Two Hawks wins followed, which confirmed the young squad as a competitive one. Game 7 was close, but thirty-nine points from Elvin Hayes – as well as a near-triple-double from Bob Dandridge – gave the Bullets another opportunity to defend their world championship.
West / Phoenix Suns beat Kansas City Kings, 4-1
Thanks to their surprising divisional title, the Kings waited for Phoenix in the Semifinals. However, it was generally believed that the Suns were a superior team that only held a “disadvantage” from being in the brutal Pacific.

Such claims were confirmed by the Suns taking three of the first four games, powered by Paul Westphal and Walter Davis. Thirty-two points from Westphal in Game 5 sealed the deal, as Phoenix grabbed a blowout victory and completed another task on their post-season checklist.
West / Seattle SuperSonics beat Los Angeles Lakers, 4-1
For the second straight season, the SuperSonics and Lakers faced off. The former was rendered victorious in 1978, but things could change this time around – Abdul-Jabbar was always a dominant force, and this was his best supporting cast since joining Los Angeles.

However, Seattle’s offensive brilliance was on its own plane. In four of the five games of this series, every single one of their starters scored in double digits – the sole exception was in the finishing Game 5, where Gus Williams delivered thirty points as compensation.

The Lakers’ offense was not necessarily an issue, but they lacked the well-rounded composition and defensive makeup to contain their foe. This marked yet another early exit for the storied franchise – it was back to the drawing board.

Conference Finals

East / Washington Bullets beat San Antonio Spurs, 4-3
Another year, another battle with the Bullets for San Antonio. That was simply the mountain they had to climb for a Finals appearance, and this was probably their best chance to date. Although Washington dominated them historically, they were coming from a seven-game series that applied some fatigue to the defending champions. It was up to George Gervin and his Spurs to capitalize.

Split games in Washington were succeeded by two San Antonio victories, which gave the Texas team a fiery advantage. Gervin dropped forty-two in Game 4 to create this reality, clearly ready to go to war for his franchise. As seasoned veterans would, the Bullets maintained composure and won two straight to force Game 7 – Elvin Hayes averaged twenty-four points and eighteen rebounds in these contests.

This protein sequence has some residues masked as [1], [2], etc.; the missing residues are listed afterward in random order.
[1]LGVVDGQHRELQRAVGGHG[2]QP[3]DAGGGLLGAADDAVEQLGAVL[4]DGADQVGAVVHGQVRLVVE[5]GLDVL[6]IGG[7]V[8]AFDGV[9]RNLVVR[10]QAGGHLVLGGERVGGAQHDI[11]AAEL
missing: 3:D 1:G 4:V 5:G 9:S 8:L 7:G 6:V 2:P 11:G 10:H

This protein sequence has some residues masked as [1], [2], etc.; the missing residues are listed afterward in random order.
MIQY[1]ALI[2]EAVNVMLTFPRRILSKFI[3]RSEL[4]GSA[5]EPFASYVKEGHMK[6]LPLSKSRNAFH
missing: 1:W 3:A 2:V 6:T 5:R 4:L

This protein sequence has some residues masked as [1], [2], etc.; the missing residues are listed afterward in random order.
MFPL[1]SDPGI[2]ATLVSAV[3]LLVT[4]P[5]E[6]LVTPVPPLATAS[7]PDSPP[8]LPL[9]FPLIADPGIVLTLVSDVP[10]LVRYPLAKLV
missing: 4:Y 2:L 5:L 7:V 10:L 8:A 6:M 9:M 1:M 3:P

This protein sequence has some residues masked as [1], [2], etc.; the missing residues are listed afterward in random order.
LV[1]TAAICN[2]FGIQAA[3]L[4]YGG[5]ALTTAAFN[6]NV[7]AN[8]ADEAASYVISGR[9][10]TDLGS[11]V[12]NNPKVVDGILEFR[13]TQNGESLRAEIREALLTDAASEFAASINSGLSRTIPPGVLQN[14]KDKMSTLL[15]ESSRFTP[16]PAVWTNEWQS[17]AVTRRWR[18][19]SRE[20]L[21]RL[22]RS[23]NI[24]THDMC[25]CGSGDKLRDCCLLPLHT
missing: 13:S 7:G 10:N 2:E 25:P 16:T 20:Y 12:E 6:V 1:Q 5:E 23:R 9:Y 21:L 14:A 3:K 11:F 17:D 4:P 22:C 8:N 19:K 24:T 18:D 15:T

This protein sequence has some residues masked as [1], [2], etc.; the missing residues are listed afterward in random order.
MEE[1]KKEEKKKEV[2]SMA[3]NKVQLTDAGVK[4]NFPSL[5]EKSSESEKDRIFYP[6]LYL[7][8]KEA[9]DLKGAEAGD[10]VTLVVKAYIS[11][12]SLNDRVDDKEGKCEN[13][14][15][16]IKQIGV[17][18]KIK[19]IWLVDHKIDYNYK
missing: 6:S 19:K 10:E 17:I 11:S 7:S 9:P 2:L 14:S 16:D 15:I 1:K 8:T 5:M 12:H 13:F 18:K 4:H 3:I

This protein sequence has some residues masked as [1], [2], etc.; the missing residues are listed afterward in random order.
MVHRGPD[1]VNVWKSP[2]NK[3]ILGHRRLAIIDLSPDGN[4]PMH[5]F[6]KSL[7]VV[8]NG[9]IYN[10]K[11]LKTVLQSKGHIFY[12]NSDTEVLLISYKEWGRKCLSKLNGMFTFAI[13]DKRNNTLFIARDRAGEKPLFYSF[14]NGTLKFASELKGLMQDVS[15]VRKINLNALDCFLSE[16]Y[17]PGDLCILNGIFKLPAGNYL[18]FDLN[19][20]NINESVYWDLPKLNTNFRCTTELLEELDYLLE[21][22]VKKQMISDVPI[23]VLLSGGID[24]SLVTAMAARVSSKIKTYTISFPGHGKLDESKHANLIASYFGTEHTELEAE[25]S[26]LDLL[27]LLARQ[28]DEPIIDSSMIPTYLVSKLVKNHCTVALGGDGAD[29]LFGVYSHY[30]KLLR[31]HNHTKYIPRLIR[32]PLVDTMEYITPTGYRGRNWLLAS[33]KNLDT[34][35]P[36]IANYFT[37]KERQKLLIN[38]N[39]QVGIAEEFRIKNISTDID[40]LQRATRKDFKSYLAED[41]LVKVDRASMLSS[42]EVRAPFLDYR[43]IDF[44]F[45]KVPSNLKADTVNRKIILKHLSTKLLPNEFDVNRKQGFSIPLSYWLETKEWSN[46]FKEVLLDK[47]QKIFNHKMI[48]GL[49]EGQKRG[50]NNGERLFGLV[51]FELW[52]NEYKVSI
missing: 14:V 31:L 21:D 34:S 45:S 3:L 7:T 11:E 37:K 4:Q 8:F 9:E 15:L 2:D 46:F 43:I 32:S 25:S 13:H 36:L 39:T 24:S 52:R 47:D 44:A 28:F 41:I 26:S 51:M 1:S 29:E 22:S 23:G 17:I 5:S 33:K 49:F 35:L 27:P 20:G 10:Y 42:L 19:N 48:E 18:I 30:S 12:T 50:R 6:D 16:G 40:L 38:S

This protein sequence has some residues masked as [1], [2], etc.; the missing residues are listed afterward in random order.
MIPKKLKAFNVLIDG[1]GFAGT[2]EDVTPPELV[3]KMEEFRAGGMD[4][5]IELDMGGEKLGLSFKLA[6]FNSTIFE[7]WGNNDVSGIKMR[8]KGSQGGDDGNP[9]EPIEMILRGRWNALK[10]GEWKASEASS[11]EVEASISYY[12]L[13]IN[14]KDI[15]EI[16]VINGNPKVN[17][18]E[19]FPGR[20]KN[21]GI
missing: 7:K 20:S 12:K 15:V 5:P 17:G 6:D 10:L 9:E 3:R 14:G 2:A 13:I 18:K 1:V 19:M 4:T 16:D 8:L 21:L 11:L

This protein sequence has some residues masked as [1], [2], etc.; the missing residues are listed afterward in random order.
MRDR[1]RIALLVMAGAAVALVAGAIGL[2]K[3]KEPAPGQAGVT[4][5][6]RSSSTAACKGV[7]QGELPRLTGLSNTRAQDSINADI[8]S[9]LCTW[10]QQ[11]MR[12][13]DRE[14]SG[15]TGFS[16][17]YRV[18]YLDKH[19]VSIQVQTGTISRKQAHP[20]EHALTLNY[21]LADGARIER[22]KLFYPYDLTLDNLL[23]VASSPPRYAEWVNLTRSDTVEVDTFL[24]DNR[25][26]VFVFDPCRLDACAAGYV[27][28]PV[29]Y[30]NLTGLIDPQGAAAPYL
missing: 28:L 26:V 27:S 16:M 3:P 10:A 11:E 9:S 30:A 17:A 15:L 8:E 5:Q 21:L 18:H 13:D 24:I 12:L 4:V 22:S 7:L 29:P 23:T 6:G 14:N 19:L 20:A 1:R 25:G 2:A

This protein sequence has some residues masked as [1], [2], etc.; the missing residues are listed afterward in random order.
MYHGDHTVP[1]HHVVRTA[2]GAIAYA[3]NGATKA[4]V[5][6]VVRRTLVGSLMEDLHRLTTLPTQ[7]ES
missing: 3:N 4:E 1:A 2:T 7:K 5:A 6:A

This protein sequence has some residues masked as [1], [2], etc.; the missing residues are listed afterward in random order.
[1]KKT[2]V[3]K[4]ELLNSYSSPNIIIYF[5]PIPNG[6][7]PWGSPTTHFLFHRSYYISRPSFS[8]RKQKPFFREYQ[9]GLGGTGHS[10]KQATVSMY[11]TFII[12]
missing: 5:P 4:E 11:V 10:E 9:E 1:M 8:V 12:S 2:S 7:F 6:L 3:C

The tiebreaker was largely controlled by San Antonio, who entered the fourth quarter up six points. The Bullets then rallied in front of their fans to complete a comeback, largely led by Bob Dandridge. The All-NBA forward hit a game-winning shot to seal the deal, and Washington had suddenly became the third team in league history to overcome a 3-1 deficit. This equated to their second consecutive Finals, and fourth of the decade.
West / Seattle SuperSonics beat Phoenix Suns, 4-3
The West’s two fifty-win teams entered the final four in a predictable manner. Neither could buy a road win in the first four games, which essentially sent the series into a best-of-three situation. Paul Westphal’s twenty-seven points then gave Phoenix a surprising 3-2 lead – the SuperSonics were in danger of losing their Conference title, and needed to band together.

In Game 6, a late comeback from the Suns brought the score to 106-105 with less than a minute to go. A turnover from Phoenix’s Walter Davis gave Seattle a chance to score, but their shot missed. The Suns followed with a bad field goal attempt of their own, only to retain possession after a SuperSonics player tapped the rebound out of bounds. Gar Heard – who was infamous for his heroics in the 1976 Finals – missed his game-winning attempt, which meant the Western Conference Finals would see seven games as well.